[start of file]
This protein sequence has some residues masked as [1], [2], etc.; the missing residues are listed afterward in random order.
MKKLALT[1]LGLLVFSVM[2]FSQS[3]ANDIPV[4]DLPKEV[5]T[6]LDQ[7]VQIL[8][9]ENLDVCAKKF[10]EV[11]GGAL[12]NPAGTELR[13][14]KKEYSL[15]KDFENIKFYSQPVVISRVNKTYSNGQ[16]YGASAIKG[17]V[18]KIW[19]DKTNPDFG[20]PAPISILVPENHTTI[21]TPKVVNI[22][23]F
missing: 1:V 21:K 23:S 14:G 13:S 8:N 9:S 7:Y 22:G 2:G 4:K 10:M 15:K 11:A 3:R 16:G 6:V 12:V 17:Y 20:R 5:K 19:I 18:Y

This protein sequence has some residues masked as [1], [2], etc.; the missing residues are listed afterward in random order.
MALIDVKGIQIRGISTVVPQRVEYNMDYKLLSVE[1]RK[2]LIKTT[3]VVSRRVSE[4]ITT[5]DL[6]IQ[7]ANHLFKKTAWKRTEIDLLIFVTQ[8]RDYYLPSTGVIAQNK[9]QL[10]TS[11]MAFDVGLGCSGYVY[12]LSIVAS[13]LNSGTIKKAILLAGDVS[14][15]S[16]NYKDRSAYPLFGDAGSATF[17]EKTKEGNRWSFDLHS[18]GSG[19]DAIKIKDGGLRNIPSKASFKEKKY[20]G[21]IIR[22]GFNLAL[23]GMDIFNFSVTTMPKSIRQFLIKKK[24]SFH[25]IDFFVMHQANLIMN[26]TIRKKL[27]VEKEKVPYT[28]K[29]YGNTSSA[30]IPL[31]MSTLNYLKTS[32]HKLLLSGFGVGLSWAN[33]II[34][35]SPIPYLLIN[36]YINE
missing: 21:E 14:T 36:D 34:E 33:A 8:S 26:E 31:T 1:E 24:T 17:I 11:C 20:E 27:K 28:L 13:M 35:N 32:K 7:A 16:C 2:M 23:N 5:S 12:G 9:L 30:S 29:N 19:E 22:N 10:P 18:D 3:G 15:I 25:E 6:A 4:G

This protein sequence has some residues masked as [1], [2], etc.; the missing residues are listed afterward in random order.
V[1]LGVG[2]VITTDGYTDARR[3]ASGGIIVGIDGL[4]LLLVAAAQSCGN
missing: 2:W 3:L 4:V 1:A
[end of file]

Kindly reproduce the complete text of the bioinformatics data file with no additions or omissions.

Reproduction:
This protein sequence has some residues masked as [1], [2], etc.; the missing residues are listed afterward in random order.
MKKLALT[1]LGLLVFSVM[2]FSQS[3]ANDIPV[4]DLPKEV[5]T[6]LDQ[7]VQIL[8][9]ENLDVCAKKF[10]EV[11]GGAL[12]NPAGTELR[13][14]KKEYSL[15]KDFENIKFYSQPVVISRVNKTYSNGQ[16]YGASAIKG[17]V[18]KIW[19]DKTNPDFG[20]PAPISILVPENHTTI[21]TPKVVNI[22][23]F
missing: 1:V 21:K 23:S 14:G 13:S 8:N 9:S 7:Y 22:G 2:G 4:K 10:M 15:K 11:A 3:R 16:G 6:V 12:V 17:Y 20:R 5:K 19:I 18:Y

This protein sequence has some residues masked as [1], [2], etc.; the missing residues are listed afterward in random order.
MALIDVKGIQIRGISTVVPQRVEYNMDYKLLSVE[1]RK[2]LIKTT[3]VVSRRVSE[4]ITT[5]DL[6]IQ[7]ANHLFKKTAWKRTEIDLLIFVTQ[8]RDYYLPSTGVIAQNK[9]QL[10]TS[11]MAFDVGLGCSGYVY[12]LSIVAS[13]LNSGTIKKAILLAGDVS[14][15]S[16]NYKDRSAYPLFGDAGSATF[17]EKTKEGNRWSFDLHS[18]GSG[19]DAIKIKDGGLRNIPSKASFKEKKY[20]G[21]IIR[22]GFNLAL[23]GMDIFNFSVTTMPKSIRQFLIKKK[24]SFH[25]IDFFVMHQANLIMN[26]TIRKKL[27]VEKEKVPYT[28]K[29]YGNTSSA[30]IPL[31]MSTLNYLKTS[32]HKLLLSGFGVGLSWAN[33]II[34][35]SPIPYLLIN[36]YINE
missing: 21:E 14:T 36:D 34:E 33:A 8:S 26:E 31:T 1:E 24:T 17:I 11:C 20:E 27:K 28:L 13:M 35:N 32:K 7:A 16:C 2:M 23:N 5:S 12:G 9:L 30:S 29:N 19:E 22:N 10:P 18:D 3:G 15:I 25:E 6:A 4:G

This protein sequence has some residues masked as [1], [2], etc.; the missing residues are listed afterward in random order.
V[1]LGVG[2]VITTDGYTDARR[3]ASGGIIVGIDGL[4]LLLVAAAQSCGN
missing: 2:W 3:L 4:V 1:A